Financing Costs

Solar panel systems often require financing, as the upfront costs can be high. There are several options for financing solar panels, including solar loans, solar leases, and power purchase agreements.

Solar loans allow you to borrow money to purchase and install a solar system. You’ll make monthly payments over a set repayment term, typically 10-25 years. Interest rates on solar loans range from 3-8%, with an average around 5-6%. Lower interest rates mean lower lifetime financing costs.1

When calculating lifetime solar costs, you’ll need to factor in the total interest paid over the loan term. You can use an online solar loan calculator to estimate your monthly payments and total interest costs.2 Be sure to account for any loan fees as well.

The financing costs will depend on the loan amount, interest rate, fees, and term length. Choosing a loan with a lower interest rate and shorter term will minimize financing costs and reduce the solar cost per kWh over the system lifetime.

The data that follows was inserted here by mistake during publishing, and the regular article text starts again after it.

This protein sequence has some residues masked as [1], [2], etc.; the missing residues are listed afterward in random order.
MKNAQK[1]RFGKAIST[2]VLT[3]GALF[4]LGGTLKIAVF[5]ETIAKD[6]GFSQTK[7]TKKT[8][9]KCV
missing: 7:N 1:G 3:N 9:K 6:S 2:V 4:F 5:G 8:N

Net Metering Savings

Net metering allows solar system owners to export any excess electricity they generate back to the grid. This essentially runs the electricity meter backwards and offsets electricity that would otherwise need to be purchased from the utility provider. The specific net metering policies vary by state and utility.

According to Solar Power World (2020), net metering policies allow system owners to receive credits for excess generation at the retail electric rate in many states. However, seven states offer alternate compensation schemes. The states that offer full retail rate net metering include Alaska, Arkansas, Colorado, Connecticut, Delaware, Georgia, Hawaii, Louisiana, Mississippi, New York, and Utah (Solar Power World, 2020).